More Teller Resumes
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Bank Teller Duties and Responsibilities
A typical day for a bank teller can vary based on the type of bank, the average number of daily customers, and other factors. However, most of the core duties remain the same across institutions and include:
Greeting Customers As front-line customer service professionals, bank tellers are often the first or only bank employees that customers interact with. Because of this, one of the teller's major duties is greeting customers when they enter the bank and directing them to the correct areas. For example, a teller may direct a business customer to a specific teller who handles business deposits and transactions.
Process Customer Transactions One of the foremost responsibilities of a bank teller is processing customer transactions. This can include standard transactions, such as deposits and withdrawals, as well as special transactions like foreign currency exchanges, issuing cashier's or traveler's checks, or opening safe deposit boxes. Tellers may also issue savings bonds, make change for customers, and handle loan payments.
Access Account Information Customers also rely on bank tellers to provide account information like balances, due dates, or recent account activity. The bank teller verifies customer information and provides account updates either verbally or on paper, confirming the customer's identity and account access to maintain a high level of information security and confidentiality.
Manage Cash Drawers Throughout the day, a bank teller manages their cash drawer and helps other tellers by checking drawer amounts. As part of this role, bank tellers also monitor their currency and remove damaged currency, submitting it to the head teller so that they can remove these bills and coins from circulation. Bank tellers frequently need to check cash on hand to ensure that customers can access their cash. They must also check their drawers against transaction records.
Maintain Bank and Customer Records Bank tellers maintain detailed records of customer visits, transactions, and accounts. As part of this responsibility, a bank teller might assist a customer with opening or closing an account, enter or update customer account information, and maintain the branch's financial records. A bank teller usually works with other banking personnel, such as clerks and loan officers, to maintain accurate and confidential information.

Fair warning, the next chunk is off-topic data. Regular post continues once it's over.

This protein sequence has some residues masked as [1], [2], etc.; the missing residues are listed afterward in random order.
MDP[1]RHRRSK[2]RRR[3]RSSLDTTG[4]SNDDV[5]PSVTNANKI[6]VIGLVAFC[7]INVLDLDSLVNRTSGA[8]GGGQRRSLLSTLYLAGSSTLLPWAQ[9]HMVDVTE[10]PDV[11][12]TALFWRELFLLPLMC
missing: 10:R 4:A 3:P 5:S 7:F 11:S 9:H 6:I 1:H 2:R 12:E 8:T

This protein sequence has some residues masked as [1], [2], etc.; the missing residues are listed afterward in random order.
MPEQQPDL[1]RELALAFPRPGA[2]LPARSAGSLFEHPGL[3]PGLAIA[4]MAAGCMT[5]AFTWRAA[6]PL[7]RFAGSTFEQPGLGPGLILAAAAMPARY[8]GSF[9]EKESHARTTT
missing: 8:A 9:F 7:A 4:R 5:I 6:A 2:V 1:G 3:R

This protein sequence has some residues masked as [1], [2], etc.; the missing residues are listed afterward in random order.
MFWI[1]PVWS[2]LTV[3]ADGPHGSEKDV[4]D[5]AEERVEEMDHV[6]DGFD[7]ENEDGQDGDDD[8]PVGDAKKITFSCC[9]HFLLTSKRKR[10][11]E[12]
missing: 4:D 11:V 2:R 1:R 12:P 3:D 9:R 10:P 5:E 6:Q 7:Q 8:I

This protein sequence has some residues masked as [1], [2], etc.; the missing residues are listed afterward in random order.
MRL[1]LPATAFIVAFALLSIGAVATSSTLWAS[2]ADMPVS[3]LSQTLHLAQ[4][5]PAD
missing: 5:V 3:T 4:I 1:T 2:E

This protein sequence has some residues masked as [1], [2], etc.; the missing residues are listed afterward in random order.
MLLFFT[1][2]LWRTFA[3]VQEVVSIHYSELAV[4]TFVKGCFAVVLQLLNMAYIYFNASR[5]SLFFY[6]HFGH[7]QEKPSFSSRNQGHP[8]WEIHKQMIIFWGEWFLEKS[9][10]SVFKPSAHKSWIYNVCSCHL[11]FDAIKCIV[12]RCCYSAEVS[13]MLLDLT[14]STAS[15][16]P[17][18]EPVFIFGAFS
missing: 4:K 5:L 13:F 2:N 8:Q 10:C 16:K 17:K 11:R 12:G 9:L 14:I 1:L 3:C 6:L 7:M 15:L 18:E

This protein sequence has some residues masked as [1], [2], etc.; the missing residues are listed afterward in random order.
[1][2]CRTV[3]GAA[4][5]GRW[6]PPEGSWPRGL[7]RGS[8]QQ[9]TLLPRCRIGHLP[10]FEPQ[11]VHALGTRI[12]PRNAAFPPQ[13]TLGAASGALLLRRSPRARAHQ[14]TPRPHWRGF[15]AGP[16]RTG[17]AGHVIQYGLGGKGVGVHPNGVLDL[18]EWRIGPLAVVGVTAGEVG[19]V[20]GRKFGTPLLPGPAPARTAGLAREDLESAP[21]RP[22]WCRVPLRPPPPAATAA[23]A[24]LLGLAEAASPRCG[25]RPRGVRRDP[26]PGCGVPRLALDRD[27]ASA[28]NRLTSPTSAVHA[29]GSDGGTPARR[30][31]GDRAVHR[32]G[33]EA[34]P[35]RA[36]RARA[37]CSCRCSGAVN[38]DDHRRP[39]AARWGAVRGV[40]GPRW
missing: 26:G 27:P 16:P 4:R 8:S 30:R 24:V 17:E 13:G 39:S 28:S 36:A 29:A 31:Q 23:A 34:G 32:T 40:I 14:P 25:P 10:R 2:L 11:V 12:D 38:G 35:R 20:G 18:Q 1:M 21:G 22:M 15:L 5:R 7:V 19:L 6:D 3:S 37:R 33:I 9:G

Cross-Sell Banking Accounts and Products Lastly, bank tellers support cross-selling and new account activities by providing customers with information on banking products and services. They may provide customers with brochures outlining new accounts, credit cards, or enhanced services, frequently working with credit and loan departments to promote value-added services and products.
Bank Teller Skills and QualificationsBank tellers are customer service specialists, supporting the bank's daily activities by attentively helping visitors complete their transactions. Banks typically hire candidates with at least a high school diploma, along with the following skills:
- Customer service skills - bank tellers are primarily customer-facing employees, so they need to provide consistent, exemplary customer service to bank visitors
- Cash handling skills - experience handling cash is also vital in this role in order to maintain cash drawer amounts and successfully manage cash deposits and withdrawals
- Communication skills - bank tellers need excellent communication skills while interacting with customers and other banking personnel
- Attention to detail - this role requires a high level of attention to detail to ensure that tellers follow bank regulations and accurately maintain customer and transaction records
- Problem-solving skills - while working with customers, bank tellers frequently need to resolve problems and answer questions, so the ability to seek out answers and resolutions is essential
Bank Teller Education and TrainingTypically, bank tellers have at least a high school diploma or GED. Additionally, most banks hire tellers who have some previous customer service experience, either in a banking or retail setting. Because bank policies and procedures can vary somewhat between institutions, there are many opportunities for on-the-job training to help bank tellers gain familiarity with regulations and best practices.
Bank Teller Salary and OutlookAccording to the Bureau of Labor Statistics (BLS), the median yearly wage for bank tellers is $27,260. The highest-paid 10 percent of tellers earn over $37,760, while the lowest paid earn less than $20,810. Bank tellers who demonstrate excellent leadership and customer service can become head tellers, which can raise their earnings significantly. The BLS expects employment for bank tellers to decline 8 percent by 2026, largely due to banks opening fewer branches as banking technology evolves.
We searched the web and found a number of resources if you're interested in beginning a career as a bank teller:
ABA: Bank Teller Certification - read about the American Bankers Association's Bank Teller certification program, which can increase job prospects and teach tellers job essentials
The Financial Professional's Guide to Communication: How to Strengthen Client Relationships and Build New Ones - Robert L. Finder, Jr., shares industry best practices for building customer relationships and driving engagement
Bank Teller: Career Path and Qualifications - learn how to prepare for a job as a bank teller and advance within the field
Bankers in the Selling Role: A Consultative Guide to Cross-Selling Financial Services - expert Linda Richardson explains how to effectively cross-sell banking products and services to customers
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